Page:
translated by W.J. Strachan.
Carcanet, 222 pp., £16.95, November 1986, 0 85635 674 3
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The Lost Domain 
by Henri Alain-Fournier, translated by Frank Davison.
Oxford, 299 pp., £12.95, October 1987, 0 19 212262 2
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... and the great beauty of the ‘other book’ come partly from the dissonance of its elements. James Barrie noted in 1922 that ‘long after writing P. Pan its true meaning came back to me – desperate attempt to grow up but can’t.’ Le Grand Meaulnes is about adolescents who want to want not to grow up, but fail. Alain-Fournier, as has been ...

Homage to the Provinces

Peter Campbell, 22 March 1990

Wright of Derby 
by Judy Egerton.
Tate Gallery, 294 pp., £25, February 1990, 1 85437 038 3
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... parallels. The most attractive of Wright’s portraits of couples – that of the Reverend Thomas Gibson and his wife Mary, for example – have the quality of a Jane Austen happy ending: ordinariness is not glamorised, good feeling is celebrated. The finish and-detail of his paintings often look Dutch, and give good value inch by well-painted inch. Whether ...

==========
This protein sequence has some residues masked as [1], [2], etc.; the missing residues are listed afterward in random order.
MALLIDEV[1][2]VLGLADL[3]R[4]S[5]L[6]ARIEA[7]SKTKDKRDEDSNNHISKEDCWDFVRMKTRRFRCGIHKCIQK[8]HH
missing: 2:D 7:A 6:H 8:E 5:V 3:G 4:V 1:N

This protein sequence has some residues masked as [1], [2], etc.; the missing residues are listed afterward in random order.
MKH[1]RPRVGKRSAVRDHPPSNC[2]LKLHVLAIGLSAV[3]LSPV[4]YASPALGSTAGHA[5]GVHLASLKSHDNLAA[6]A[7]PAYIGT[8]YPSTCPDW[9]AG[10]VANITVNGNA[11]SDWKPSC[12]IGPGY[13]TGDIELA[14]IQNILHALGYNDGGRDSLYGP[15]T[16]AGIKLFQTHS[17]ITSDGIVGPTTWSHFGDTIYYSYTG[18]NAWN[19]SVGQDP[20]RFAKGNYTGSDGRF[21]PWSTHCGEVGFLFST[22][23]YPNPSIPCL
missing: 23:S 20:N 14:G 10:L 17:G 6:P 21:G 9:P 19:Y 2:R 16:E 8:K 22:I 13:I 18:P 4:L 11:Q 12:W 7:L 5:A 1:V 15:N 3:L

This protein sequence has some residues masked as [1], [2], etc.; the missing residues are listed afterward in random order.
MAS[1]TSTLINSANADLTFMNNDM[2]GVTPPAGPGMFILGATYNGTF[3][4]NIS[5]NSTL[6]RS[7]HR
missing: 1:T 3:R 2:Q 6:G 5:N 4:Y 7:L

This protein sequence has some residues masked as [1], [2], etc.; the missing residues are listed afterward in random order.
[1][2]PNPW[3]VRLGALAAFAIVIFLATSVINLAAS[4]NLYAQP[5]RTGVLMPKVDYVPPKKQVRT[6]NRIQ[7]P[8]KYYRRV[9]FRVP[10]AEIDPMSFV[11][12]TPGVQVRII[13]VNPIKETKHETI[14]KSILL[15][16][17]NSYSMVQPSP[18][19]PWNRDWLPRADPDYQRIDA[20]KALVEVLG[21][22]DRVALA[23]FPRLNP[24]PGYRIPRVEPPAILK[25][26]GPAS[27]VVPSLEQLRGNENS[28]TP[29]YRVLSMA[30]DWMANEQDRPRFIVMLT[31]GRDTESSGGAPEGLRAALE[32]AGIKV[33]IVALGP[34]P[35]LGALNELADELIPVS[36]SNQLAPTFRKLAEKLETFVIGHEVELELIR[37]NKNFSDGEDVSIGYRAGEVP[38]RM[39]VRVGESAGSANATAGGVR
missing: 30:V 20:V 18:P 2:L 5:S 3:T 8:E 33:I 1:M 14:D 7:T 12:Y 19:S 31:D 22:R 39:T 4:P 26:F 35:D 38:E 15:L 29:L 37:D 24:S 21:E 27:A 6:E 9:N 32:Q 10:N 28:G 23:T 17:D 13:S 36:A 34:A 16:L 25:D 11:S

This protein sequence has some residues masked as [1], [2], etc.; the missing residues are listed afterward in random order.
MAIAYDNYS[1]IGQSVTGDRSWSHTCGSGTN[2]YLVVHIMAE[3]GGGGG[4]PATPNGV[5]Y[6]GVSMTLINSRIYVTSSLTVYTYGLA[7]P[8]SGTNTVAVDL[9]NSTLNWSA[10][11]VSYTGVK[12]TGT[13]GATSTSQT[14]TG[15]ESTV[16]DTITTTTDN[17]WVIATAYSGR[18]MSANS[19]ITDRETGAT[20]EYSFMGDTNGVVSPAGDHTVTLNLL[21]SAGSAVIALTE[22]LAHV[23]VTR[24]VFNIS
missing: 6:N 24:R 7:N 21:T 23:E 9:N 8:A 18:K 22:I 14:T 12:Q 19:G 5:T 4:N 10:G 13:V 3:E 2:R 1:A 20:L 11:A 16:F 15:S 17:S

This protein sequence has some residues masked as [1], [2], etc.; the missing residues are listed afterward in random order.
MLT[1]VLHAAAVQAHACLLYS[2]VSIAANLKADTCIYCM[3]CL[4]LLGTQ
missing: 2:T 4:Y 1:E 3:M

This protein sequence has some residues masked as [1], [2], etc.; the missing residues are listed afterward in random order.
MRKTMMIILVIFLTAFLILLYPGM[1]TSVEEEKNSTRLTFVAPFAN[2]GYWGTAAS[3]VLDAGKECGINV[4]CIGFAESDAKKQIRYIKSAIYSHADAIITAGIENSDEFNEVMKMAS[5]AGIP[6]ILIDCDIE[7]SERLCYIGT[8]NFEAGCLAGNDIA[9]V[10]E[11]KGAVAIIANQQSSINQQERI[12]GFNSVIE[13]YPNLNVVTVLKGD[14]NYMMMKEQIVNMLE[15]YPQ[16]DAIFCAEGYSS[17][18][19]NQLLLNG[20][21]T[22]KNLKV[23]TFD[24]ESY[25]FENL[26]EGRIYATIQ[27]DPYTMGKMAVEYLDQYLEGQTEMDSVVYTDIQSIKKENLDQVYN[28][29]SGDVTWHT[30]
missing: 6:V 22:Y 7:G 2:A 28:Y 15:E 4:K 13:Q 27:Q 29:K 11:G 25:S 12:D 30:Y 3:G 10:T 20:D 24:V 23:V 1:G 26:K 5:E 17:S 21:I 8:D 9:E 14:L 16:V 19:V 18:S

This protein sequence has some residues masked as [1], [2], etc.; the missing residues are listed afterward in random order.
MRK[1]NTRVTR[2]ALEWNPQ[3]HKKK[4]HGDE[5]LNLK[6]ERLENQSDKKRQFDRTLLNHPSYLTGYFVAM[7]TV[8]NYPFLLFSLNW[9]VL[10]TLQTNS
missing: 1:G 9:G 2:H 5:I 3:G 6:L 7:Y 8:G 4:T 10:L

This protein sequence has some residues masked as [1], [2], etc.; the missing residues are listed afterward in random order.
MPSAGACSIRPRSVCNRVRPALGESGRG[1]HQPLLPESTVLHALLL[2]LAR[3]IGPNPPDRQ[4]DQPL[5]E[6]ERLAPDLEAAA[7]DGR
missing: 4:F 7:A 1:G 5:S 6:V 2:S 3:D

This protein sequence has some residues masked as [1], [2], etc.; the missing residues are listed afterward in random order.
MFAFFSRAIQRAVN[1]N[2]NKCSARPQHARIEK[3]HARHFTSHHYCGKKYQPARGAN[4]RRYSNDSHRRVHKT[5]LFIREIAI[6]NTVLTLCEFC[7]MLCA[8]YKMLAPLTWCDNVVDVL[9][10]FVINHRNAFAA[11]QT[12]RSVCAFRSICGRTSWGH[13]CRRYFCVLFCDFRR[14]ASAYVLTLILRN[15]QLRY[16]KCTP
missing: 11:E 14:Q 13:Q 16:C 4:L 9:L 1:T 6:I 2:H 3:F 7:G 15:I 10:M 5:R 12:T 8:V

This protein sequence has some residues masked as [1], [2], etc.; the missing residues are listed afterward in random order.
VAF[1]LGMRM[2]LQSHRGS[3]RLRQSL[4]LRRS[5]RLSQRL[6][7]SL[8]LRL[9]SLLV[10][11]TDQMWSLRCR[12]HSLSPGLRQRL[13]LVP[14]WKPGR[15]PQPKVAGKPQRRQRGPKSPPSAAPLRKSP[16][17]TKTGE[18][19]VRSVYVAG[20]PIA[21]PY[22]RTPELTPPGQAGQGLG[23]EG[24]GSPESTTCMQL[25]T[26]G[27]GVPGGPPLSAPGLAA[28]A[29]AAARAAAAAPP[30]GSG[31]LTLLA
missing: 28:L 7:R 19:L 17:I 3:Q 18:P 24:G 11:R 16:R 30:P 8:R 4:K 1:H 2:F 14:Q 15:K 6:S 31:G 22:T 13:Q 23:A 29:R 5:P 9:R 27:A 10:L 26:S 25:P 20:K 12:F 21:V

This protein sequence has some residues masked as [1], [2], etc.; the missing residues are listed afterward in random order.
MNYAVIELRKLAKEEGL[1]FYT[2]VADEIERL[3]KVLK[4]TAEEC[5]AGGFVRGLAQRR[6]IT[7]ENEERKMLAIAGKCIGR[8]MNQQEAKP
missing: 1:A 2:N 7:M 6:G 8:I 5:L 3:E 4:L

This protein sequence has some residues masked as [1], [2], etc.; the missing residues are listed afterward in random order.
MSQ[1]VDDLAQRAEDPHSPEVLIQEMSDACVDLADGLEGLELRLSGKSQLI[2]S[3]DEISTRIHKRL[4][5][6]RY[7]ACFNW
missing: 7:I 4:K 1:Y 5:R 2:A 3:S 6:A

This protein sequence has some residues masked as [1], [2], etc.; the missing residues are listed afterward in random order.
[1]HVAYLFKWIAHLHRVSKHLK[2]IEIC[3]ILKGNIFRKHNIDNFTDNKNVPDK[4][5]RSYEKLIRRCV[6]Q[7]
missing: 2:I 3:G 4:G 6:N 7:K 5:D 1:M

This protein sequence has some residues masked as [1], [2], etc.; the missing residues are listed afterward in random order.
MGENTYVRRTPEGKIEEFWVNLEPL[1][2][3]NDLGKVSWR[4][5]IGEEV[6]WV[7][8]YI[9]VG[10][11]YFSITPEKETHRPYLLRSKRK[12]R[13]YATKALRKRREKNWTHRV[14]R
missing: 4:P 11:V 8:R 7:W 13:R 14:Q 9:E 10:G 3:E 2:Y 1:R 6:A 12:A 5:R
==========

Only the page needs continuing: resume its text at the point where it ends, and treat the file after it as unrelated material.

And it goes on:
Bachelor Life

Peter Campbell, 28 January 1993

Delacroix 
by Timothy Wilson-Smith.
Constable, 253 pp., £16.95, October 1992, 0 09 471270 0
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... it was ideally suited to the needs of a man who wished to live in society but for his art. Henry James, Proust and Degas were all, like Delacroix, supported by it. When they went home it was to a housekeeper and the muse – who, Delacroix wrote, ‘is a jealous mistress. She abandons you at the slightest in fidelity.’ Home was for being ...

In Coleridge’s Bed

Ange Mlinko: Dead Poets Road Trip, 20 April 2017

Deaths of the Poets 
by Paul Farley and Michael Symmons Roberts.
Cape, 414 pp., £14.99, February 2017, 978 0 224 09754 3
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... in Manchester in 1857 it was seen by 1.3 million visitors, and two years later the photographer James Robinson had the bad taste to make stereoscopic images of it, so that the viewer could enter the scene of the suicide in 3D. At times the authors’ tone (perhaps inadvertently) succumbs to bombast: ‘a stellar roll call of American poets who took their ...